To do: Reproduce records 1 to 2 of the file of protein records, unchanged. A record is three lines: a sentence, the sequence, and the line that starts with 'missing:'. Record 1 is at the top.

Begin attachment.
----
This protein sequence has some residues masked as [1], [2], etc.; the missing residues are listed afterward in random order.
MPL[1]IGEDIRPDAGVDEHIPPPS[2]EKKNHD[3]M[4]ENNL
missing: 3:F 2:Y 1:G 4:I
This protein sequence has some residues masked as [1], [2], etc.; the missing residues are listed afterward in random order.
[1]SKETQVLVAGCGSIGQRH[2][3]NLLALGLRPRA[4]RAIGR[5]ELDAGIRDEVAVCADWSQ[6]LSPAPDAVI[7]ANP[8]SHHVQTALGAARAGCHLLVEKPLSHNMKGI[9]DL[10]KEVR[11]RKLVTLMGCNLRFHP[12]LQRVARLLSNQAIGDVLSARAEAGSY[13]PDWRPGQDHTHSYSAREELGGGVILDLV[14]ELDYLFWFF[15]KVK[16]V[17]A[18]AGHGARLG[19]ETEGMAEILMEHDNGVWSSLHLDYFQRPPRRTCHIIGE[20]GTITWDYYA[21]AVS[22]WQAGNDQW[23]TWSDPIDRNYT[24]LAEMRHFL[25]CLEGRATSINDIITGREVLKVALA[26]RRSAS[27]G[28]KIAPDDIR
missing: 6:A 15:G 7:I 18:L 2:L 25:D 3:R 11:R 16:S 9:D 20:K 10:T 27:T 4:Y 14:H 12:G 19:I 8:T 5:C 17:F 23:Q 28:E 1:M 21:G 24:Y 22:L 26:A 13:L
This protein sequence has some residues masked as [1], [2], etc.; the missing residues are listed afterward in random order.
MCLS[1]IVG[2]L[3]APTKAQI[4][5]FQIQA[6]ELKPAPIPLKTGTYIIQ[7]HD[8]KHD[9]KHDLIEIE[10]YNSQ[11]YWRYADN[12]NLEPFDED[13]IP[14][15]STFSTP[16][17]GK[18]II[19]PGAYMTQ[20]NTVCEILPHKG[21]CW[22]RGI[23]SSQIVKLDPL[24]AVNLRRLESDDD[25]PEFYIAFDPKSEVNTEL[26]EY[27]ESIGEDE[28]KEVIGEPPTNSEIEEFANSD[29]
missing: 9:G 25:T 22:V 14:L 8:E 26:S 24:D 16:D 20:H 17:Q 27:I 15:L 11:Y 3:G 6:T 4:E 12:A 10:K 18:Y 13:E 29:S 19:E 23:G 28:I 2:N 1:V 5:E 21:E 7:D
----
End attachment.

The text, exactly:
This protein sequence has some residues masked as [1], [2], etc.; the missing residues are listed afterward in random order.
MPL[1]IGEDIRPDAGVDEHIPPPS[2]EKKNHD[3]M[4]ENNL
missing: 3:F 2:Y 1:G 4:I
This protein sequence has some residues masked as [1], [2], etc.; the missing residues are listed afterward in random order.
[1]SKETQVLVAGCGSIGQRH[2][3]NLLALGLRPRA[4]RAIGR[5]ELDAGIRDEVAVCADWSQ[6]LSPAPDAVI[7]ANP[8]SHHVQTALGAARAGCHLLVEKPLSHNMKGI[9]DL[10]KEVR[11]RKLVTLMGCNLRFHP[12]LQRVARLLSNQAIGDVLSARAEAGSY[13]PDWRPGQDHTHSYSAREELGGGVILDLV[14]ELDYLFWFF[15]KVK[16]V[17]A[18]AGHGARLG[19]ETEGMAEILMEHDNGVWSSLHLDYFQRPPRRTCHIIGE[20]GTITWDYYA[21]AVS[22]WQAGNDQW[23]TWSDPIDRNYT[24]LAEMRHFL[25]CLEGRATSINDIITGREVLKVALA[26]RRSAS[27]G[28]KIAPDDIR
missing: 6:A 15:G 7:I 18:L 2:L 25:D 3:R 11:R 16:S 9:D 20:K 10:T 27:T 4:Y 14:H 12:G 19:I 8:T 5:C 17:F 23:Q 28:E 1:M 21:G 24:Y 22:L 26:A 13:L